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Chapter 1 : Introduction to Astronomy



Introduction to Astronomy arrow_upward


  • Astronomy is the study of the universe.
  • It is a natural science that deals with the study of celestial objects (such as moons, planets, stars, nebulae, and galaxies).
  • Astronomy includes:
    • Atoms and molecules.
    • Stars.
    • Galaxies.
    • Clusters of galaxies.
    • The nature of the universe itself.
  • The Milky Way is the galaxy that contains our Solar System.
  • Picture of the Milky Way is shown below:

  • Why to study Astronomy? arrow_upward


  • To find answers to below questions:
    • Why there are days and nights, and seasons on the Earth?
    • Why does the Sun shine?
    • Why do stars change position at night in the sky?
    • Do stars ever die?
    • How big is the Universe?
    • Is the Universe infinite in scope and size?

    Scale arrow_upward


  • To understand Astronomy, it is necessary to understand the scale.
    • Earth is a tiny object as compared to the Sun.
    • The Sun is one star amongst over 200 billion stars gravitationally bound together to make the Milky Way Galaxy.
    • Age of the universe is known to be around  billion years.

    Light Year arrow_upward


  • A Light Year is the distance traveled by light in one year.
  • One light year = 9.46 × 1015   m
  • One light year = 9,460,730,472,580.8 km

  • Constellations arrow_upward


  • A group of fixed stars is known as Constellation.
  • Human imagination can convert a group of stars into a known figure.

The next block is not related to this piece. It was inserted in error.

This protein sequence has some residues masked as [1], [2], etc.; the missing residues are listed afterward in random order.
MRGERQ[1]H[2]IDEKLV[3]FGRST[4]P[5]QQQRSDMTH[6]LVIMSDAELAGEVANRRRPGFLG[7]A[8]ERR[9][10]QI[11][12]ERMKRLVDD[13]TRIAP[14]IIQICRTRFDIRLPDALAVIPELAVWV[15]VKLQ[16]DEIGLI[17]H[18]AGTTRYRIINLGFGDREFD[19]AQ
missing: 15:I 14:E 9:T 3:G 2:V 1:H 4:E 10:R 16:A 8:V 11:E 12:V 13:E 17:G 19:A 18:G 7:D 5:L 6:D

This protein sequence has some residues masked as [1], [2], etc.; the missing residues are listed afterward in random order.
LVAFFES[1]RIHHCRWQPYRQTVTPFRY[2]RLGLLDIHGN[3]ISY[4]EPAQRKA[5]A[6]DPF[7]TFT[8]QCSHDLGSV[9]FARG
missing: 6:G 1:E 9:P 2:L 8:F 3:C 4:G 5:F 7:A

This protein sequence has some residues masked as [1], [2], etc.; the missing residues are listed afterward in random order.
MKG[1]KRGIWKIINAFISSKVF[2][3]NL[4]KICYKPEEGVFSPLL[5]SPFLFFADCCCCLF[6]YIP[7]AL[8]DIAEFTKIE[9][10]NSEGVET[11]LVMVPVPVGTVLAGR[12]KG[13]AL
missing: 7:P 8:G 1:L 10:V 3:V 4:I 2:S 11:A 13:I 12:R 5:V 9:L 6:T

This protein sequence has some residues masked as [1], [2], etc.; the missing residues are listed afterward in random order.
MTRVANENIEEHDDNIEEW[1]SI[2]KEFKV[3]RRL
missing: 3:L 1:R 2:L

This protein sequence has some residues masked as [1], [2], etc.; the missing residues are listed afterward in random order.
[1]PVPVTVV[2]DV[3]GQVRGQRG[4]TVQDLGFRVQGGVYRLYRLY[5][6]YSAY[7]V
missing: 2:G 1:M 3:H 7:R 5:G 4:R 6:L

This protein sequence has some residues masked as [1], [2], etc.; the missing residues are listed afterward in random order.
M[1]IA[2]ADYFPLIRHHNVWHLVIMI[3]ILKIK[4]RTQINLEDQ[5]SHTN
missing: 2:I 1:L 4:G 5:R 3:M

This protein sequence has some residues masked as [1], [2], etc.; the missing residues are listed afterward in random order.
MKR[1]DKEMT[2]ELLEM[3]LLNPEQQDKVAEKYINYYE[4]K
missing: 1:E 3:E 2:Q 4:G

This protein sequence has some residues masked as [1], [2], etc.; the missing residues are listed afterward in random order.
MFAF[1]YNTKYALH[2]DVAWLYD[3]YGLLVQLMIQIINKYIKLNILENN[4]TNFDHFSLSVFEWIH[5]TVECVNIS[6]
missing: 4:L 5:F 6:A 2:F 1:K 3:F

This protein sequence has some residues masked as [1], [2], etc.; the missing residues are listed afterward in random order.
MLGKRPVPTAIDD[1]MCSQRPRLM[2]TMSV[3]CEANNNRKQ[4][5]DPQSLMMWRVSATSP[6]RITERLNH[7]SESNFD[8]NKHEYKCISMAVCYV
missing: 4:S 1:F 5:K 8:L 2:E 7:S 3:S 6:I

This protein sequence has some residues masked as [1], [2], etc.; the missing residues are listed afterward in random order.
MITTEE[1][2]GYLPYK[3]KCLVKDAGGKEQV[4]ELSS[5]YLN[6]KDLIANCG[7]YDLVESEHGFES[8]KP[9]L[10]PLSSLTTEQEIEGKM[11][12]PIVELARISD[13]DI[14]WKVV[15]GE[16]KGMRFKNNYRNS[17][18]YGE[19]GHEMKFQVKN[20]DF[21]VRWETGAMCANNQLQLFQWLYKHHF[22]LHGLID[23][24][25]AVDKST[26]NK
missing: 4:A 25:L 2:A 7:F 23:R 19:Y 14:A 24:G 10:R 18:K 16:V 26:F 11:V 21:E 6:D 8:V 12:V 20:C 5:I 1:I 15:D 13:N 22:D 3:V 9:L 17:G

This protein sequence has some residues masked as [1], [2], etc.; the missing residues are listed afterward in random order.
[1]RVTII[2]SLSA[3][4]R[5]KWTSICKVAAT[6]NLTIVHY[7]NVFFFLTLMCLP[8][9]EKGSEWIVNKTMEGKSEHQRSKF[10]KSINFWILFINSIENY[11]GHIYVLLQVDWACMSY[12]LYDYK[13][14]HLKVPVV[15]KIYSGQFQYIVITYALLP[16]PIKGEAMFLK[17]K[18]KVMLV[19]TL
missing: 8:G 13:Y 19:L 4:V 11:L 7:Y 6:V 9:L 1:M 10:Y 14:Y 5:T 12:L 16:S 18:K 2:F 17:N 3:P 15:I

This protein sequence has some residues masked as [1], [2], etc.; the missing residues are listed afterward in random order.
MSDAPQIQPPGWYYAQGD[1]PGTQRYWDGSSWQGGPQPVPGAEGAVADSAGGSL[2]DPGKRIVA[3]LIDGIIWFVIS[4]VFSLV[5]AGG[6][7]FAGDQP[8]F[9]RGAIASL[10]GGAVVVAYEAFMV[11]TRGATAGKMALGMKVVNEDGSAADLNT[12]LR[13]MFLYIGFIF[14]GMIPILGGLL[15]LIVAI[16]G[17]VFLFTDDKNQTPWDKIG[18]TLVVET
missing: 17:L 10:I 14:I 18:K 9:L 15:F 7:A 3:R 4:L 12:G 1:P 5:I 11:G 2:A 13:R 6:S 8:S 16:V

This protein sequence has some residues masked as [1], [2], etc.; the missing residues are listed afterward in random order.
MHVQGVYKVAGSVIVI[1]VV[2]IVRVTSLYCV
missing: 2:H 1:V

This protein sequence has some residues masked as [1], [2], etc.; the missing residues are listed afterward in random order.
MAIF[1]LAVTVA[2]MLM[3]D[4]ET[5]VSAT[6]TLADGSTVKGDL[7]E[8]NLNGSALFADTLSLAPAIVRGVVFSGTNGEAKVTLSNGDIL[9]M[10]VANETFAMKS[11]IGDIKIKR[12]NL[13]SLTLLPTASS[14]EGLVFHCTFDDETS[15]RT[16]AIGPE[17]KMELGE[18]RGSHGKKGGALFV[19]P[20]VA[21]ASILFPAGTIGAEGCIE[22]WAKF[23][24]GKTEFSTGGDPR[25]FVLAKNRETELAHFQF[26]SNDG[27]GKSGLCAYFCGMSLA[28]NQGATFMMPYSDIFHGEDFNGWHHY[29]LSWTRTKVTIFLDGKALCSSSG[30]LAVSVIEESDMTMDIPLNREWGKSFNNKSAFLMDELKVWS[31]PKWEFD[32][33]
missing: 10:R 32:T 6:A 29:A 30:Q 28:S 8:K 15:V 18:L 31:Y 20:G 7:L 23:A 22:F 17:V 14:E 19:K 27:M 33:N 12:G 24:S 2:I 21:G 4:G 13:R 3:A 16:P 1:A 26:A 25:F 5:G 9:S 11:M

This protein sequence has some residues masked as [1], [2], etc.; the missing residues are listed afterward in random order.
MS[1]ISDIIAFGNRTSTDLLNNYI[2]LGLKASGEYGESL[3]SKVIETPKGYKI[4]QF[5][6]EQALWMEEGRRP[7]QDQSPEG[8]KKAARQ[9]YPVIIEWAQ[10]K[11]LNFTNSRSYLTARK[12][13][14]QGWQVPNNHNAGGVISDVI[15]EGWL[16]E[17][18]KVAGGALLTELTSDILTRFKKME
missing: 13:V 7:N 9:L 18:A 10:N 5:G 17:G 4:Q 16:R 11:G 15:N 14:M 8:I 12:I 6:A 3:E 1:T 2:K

• Below picture is showing one such conversion:
  • They are designated in most cases by the name of:
    • Animals.
    • Mythological figures.

    The Celestial Sphere arrow_upward


  • The Celestial Sphere is an imaginary sphere of large radius, concentric with the Earth and rotating upon the same axis.
  • All objects in the sky can be thought of as projected upon the celestial sphere.
  • Equator and the poles are projected upward from Earth's equator and poles and are called the celestial equator and the celestial poles.
  • The celestial sphere is a very practical tool for the positional astronomy.
  • The entire sky appears to turn around imaginary points in the northern and southern sky once in 24 hours.

  • Expanding Universe arrow_upward


  • Except for a few nearby galaxies, all the galaxies are moving away from us.
    • The recession speed of a galaxy is proportional to its distance from us.
    • A galaxy that is twice as far away is moving twice as fast.

  • This implies that on large scales, all the galaxies are moving away from each other.

  • The Clockwork of the Universe arrow_upward


  • There are many familiar astronomical cycles:
    • The Day/Night cycle.
    • The phases of the Moon.
    • The seasons of the year.
    • The seven day week.

    The Day/Night Cycle arrow_upward


  • The apparent motion of the Sun defines the day.
    • Every day, the Sun rises in the east and sets in the west.
  • The rotation of the Earth affects:
    • Weather patterns
    • Ocean currents
    • The paths of missiles
  • At night, the stars move in fixed patterns.
  • The stars rotate about a fixed point in the northern sky.
  • We have the Sun rising and setting, and the stars moving in fixed patterns about a point in the sky.
  • The Earth is spinning on its axis.
  • The Earth and the other planets revolve around the Sun.

  • How long is One Month? arrow_upward


  • During the course of 27 days, the Earth moves around a substantial part of its orbit about the Sun.
  • It takes extra 2 days for the Moon to “catch up” with the Sun.
  • The full Moon always rises just after sunset.
  • The crescent Moon always points towards the Sun.
  • A crescent Moon sets shortly after sunset, or rises just before sunrise.
  • The Moon is illuminated by reflecting the sunlight.
  • The lit side of the Moon always faces the Sun.
  • Because of the motion of the Moon relative to the Sun, we see different amounts of lit and dark sides over the course of a month called the Lunar Cycle.


  • Thank You from Kimavi arrow_upward


  • Please email us at Admin@Kimavi.com and help us improve this tutorial.


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